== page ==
Hong Kong: The City as a Film Set

A group of ruffians sitting in a tea restaurant in Goodbye Mr. Cool. Stories of old Hong Kong in Echoes of the Rainbow. Unforgettable laughs in King of Comedy. The lively underworld of As Tears Go By. The poignant emotions of In the Mood for Love… Hong Kong has produced countless classic movies, all of which have cemented a vision of the city in the international imagination. The streets have witnessed myriad stories, both happy and sad. While you’re here, why not take a look for yourself, and relive film history around every corner.


Wing Lee Street 

Echoes of the Rainbow

This once quiet and obscure street enjoyed sudden popularity after Echoes of the Rainbow was filmed there. Built in the 1950s, Wing Lee Street is located in a quiet corner behind a prosperous district. In stark contrast, it is a little dilapidated-quiet, away from the noise of traffic–and frequented by local stray cats. In Hong Kong, for a street under 500 meters long to have stood the test of time and retained its original flavour is almost unimaginable.

Wing Lee Street runs west to east street to the south of Bridges Street, near Shing Wong Street, in the southern part of Sheung Wan. With 12 archaic tenement houses on top of a terrace, it has preserved the old building styles of the 1950s and 1960s, which are rarely seen in other parts of Hong Kong.

According to Mabel Cheung, director of Echoes of the Rainbow, they looked all over Hong Kong before they finally discovered this street. It is a staid, quiet residential area full of old houses and small stores–typical of 1960s Hong Kong. In director Alex Law’s view, it is these local characteristics that make the movie so realistic. An ordinary Hong Kong family consisting of a reliable father, a peaceful mother, and mutually caring brothers lived happily on Wing Lee Street until a cruel disease took the life of the older brother. His grieving family could only wait for their pain to be cured by the passing time.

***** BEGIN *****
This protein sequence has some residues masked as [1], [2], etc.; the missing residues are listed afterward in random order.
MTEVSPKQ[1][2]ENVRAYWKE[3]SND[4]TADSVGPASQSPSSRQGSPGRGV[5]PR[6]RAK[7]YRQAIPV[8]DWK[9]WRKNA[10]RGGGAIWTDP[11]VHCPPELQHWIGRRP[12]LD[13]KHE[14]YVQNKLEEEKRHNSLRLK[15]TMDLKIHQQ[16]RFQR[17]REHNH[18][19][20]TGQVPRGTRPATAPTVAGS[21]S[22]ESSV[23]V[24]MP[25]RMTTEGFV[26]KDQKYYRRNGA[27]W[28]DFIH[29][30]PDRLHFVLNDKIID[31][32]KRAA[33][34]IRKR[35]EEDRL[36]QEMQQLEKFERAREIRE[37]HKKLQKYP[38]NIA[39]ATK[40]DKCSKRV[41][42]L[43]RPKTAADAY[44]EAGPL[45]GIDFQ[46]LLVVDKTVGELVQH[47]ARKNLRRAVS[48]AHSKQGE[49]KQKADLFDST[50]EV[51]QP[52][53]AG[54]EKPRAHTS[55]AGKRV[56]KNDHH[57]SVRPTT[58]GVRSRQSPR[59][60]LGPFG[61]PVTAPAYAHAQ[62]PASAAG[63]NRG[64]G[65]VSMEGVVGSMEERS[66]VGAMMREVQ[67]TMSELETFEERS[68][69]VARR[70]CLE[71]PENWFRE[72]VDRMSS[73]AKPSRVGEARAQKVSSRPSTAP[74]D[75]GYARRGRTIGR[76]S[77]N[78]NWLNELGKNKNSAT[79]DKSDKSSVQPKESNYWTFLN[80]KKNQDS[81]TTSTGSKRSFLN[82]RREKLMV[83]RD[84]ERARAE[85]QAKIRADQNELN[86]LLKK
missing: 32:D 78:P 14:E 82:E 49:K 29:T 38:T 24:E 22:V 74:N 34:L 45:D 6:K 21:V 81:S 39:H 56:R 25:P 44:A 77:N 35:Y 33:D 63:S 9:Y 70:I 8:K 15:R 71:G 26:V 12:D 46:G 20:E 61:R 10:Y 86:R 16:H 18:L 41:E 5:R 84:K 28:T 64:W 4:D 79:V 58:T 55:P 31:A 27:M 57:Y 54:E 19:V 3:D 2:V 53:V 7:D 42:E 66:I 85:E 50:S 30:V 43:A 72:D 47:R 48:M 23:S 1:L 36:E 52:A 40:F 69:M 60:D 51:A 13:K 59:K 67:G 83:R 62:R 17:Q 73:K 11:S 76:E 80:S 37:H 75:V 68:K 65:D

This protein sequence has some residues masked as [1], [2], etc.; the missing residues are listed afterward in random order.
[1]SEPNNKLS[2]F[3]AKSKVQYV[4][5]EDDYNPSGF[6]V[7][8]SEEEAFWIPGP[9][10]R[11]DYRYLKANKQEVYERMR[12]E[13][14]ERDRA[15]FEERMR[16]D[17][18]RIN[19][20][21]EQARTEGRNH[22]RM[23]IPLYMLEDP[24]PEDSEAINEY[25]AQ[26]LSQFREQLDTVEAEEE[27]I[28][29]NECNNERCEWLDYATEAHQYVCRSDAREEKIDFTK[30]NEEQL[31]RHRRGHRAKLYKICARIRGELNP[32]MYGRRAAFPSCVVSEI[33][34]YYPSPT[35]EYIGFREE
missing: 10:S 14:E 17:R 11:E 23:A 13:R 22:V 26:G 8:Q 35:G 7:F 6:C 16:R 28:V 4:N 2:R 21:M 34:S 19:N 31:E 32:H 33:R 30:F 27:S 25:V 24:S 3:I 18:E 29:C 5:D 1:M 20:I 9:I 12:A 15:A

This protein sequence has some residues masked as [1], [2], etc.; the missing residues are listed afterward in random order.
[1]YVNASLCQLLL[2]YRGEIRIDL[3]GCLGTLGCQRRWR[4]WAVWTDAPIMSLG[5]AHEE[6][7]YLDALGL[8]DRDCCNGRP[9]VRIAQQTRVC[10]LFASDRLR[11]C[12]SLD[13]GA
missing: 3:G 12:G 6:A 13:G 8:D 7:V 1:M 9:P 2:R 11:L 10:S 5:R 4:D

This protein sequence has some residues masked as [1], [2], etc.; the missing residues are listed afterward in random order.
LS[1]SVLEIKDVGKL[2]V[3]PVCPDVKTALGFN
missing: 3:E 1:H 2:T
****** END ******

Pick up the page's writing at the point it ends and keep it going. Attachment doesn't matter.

Released in 2010, Echoes of the Rainbow won the Crystal Bear at the 60th Berlin Film Festival for Best Film in the Children’s Jury Generation Kplus category, and won Best Screenplay, Best Actor, Best New Performer and Best Original Film Song at the 29th Hong Kong Film Awards.

Shek O 

King of Comedy 

The Shek O peninsula is located on the southern coast of Hong Kong Island, facing the South China Sea. The area includes Shek O Country Park, Cape D’Aguilar, and Big Wave Bay Beach. The mountain road offers a panoramic view of the hills and the sea.

Stephen Chow’s King of Comedy sees Wan Tin-aau as a movie extra who ought to be a star, and Lau Piu-piu as an innocent club girl. The pair fall in love in Shek O fishing village. The most memorable scene in the movie happens when Tin-aau pursues Piu-piu after spending the night with her, saying “I will feed you.” In Hong Kong, no solemn commitments or sweet words can ever compare to this promise for the future. Hidden behind the superficial gags is a sincerity that can touch the heart. Many of the scenes in King of Comedy were filmed on Shek O beach.

Getting there: Take the metro to Shau Kei Wan Station and look for the bus terminus beside the subway exit. Take a direct bus to Shek O along the narrow mountain pass.

Avenue of Stars 

Needing You 

Located on the promenade in Tsim Sha Tsui, Avenue of Stars is full of commemorative plaques erected to honour local celebrities from the film industry. You’ll see celebrity handprints, pillars printed with inscriptions about Hong Kong’s one hundred years of cinematic history, and a replica of the statuette given to winners at the Hong Kong Film Awards. You’ll also get a stunning panoramic view across Victoria Harbour to Hong Kong Island, and see the multimedia ‘Symphony of Lights’ show that’s performed each night.

Getting there: Take the MTR to Tsim Sha Tsui Station. Leave vie Exit E towards Aberdeen Praya Road, and exit from Hong Kong Cultural Centre after the pedestrian tunnel. Walk towards Ocean Terminal.